The World Bank has approved a $750 million loan for Nigeria’s power sector, the first release of funds after years of stalled talks over long-term reforms, it said.
Nigeria’s decrepit power sector has hobbled the growth of Africa’s largest economy for decades.
Problems include decaying infrastructure, mounting debts, low tariffs for electricity and a dilapidated government-owned grid that would collapse if all the country’s power generators operated at full tilt.
The loan will cut tariff shortfalls, protect the poor from price adjustments, and increase power supplied to the grid, the World Bank said in a statement late on Tuesday.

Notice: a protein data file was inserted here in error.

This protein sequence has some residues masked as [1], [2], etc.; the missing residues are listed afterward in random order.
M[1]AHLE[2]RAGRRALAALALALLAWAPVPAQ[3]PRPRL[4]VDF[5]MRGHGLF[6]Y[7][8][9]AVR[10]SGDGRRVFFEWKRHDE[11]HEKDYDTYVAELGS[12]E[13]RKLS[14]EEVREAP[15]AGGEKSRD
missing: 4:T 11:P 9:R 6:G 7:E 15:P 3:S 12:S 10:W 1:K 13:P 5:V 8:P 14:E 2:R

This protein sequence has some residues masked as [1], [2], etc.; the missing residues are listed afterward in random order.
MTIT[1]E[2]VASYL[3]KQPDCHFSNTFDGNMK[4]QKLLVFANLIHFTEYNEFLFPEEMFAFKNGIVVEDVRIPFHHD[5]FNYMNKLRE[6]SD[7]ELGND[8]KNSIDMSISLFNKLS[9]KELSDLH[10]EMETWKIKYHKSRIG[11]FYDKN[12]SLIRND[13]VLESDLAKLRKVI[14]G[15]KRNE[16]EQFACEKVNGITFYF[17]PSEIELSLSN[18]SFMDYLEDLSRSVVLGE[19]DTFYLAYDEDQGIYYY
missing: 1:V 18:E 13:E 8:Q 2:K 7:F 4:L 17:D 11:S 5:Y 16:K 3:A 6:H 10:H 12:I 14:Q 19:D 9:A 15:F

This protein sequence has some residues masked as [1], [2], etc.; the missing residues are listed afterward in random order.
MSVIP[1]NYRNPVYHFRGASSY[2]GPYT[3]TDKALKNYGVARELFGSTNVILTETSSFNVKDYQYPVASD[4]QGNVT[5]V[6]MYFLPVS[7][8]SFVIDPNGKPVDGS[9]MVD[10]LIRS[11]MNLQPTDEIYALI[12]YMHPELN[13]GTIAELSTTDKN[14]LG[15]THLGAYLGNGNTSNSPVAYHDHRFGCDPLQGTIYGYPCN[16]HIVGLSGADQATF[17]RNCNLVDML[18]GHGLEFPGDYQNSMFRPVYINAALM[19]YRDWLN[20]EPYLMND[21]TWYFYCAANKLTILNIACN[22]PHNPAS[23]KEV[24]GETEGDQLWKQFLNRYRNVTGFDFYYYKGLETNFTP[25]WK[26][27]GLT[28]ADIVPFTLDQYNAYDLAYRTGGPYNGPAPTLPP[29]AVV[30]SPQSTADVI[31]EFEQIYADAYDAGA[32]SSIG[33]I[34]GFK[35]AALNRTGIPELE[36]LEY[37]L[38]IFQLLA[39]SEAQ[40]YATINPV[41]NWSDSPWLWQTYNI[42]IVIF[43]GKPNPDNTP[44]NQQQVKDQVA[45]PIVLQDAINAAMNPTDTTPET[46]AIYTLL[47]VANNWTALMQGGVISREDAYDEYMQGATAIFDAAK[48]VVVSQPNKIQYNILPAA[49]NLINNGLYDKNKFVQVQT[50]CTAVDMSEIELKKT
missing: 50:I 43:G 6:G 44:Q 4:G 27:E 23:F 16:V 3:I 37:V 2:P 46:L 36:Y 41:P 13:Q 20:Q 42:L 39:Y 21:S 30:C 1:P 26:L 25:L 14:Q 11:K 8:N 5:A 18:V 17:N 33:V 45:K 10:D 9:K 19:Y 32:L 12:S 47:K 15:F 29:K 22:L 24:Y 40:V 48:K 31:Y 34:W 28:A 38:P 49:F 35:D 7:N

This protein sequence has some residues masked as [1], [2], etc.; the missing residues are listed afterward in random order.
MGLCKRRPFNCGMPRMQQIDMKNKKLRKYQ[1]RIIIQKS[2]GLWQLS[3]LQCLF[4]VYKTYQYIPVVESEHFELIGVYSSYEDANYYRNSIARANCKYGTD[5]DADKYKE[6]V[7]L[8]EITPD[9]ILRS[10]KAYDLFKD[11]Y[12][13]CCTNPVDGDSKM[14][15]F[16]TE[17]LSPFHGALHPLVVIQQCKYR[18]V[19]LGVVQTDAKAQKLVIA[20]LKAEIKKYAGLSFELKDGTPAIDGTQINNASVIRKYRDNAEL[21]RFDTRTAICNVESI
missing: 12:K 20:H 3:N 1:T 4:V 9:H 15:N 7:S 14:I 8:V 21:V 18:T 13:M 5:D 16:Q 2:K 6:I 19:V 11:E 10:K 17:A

Nigeria’s low tariffs, imposed by the government, have forced the central bank to spend billions of dollars making up the difference owed by power distributors to companies generating electricity.
The World Bank said the aim of the loan was to help Nigeria move away from “from highly regressive tariff shortfall financing”.
The lender often requires reforms to release funds, but it did not say whether any conditions were tied to the money or future tranches.
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